Monday, June 07, 2010

2010 Elections Preview: Brown Supports Parasitic Bureaucracy

Posted By CotoBlogzz 06-07-2010 01:00 PM
OAKLAND – A California Attorney General (CAG) Gerry Brown’s press release issued today can be construed as a preview of what the California electorate can expect in the upcoming months: the CAG office being used as a proxy to promote Gerry Brown for Governor

The CAG’ office announced today that Gerry Brown has asked to intervene in a lawsuit “.. in order to protect newly adopted motor vehicle emission standards that would save nearly two billion barrels of oil and reduce greenhouse gas emissions by approximately one billion tons,” otherwise known as “the benefit.” The CAG’s office does not detail “the cost”, as in how many more jobs will move from California to Texas, Nevada, Utah and other states.

According to the press release,  Brown filed a motion to intervene in the U.S. Court of Appeals in support of the Frankeistanequese federal Environmental Protection Agency (EPA), a bureaucracy we often refer to as “parasitic bureaucracy”: Take for instance, earlier this years, Sen. Lisa Murkowski, R-Alaska, introduced sort of like a congressional veto to stop the EPA from controlling greenhouse gas emissions under the Clean Air Act. Murkowski, the top Republican on the Energy and Natural Resources Committee, argued that Congress, not EPA, should determine federal climate change policy. Not to mention the Law of Unintended  Parasitic Bureaucracies as exemplified by Orange County State Sen. Lou Correa's(D-Santa Ana)  Senate Bill 1406, dealing with glaucoma treatment. According to the CAG’s office, the reason for siding with this parasitic bureaucracy is  “a suit brought by energy companies and other industries challenging the EPA's authority to enforce the tough emission standards beginning in 2012”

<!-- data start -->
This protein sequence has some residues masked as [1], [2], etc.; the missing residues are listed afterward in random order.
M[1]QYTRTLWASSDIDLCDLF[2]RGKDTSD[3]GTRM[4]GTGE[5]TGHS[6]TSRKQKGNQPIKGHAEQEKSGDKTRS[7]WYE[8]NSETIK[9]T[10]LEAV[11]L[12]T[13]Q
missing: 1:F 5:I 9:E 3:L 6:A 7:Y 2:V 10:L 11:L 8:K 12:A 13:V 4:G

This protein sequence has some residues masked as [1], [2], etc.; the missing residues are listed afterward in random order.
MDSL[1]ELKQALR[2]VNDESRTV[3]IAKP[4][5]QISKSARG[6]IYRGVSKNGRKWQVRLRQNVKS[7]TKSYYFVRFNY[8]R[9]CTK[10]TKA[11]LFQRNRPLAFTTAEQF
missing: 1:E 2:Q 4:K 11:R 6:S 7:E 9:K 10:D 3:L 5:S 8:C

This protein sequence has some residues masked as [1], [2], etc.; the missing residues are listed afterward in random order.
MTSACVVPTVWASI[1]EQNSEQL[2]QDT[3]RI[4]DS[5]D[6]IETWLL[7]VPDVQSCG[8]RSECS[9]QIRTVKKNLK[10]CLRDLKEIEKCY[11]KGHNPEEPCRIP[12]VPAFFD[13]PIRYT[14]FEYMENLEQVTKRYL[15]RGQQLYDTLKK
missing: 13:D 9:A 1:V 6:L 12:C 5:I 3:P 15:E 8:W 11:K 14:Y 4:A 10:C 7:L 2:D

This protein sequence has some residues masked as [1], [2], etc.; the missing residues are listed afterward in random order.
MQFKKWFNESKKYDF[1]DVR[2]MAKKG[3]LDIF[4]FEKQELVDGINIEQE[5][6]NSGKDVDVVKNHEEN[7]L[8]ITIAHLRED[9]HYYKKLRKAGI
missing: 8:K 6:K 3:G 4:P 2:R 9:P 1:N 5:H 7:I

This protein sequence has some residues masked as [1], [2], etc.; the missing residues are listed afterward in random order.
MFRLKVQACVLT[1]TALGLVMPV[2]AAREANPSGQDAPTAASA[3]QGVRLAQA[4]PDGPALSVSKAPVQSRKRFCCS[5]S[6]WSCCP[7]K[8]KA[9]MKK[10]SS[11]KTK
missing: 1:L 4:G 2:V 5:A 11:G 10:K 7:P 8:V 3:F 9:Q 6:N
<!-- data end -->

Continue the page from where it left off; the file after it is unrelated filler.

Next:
The disingenuous rationale for the CAG’s office is that “the EPA's new vehicle emissions standards are the first significant reduction in federal fuel consumption standards in more than 30 years. Over the lifetime of the vehicles sold in the first five years, the national program is projected to reduce U.S. greenhouse gas emissions by 2.1 billion tons and save 1.8 billion barrels of oil. Consumers can expect the new standards to save them between $130 and $180 a year in fuel costs,” and concludes echoing Madame Boxer’s worrying about the weather, rather than jobs: “California has long set the pace in enacting tough pollution standards, and it has been active in attempting to protect its right to impose those standards and in encouraging other states and the federal government to adopt similar standards.” – On the other side of the coin is that California used to be the fifth largest economy in the world – it is now a distant eight. Do you really want to worry about the weather?

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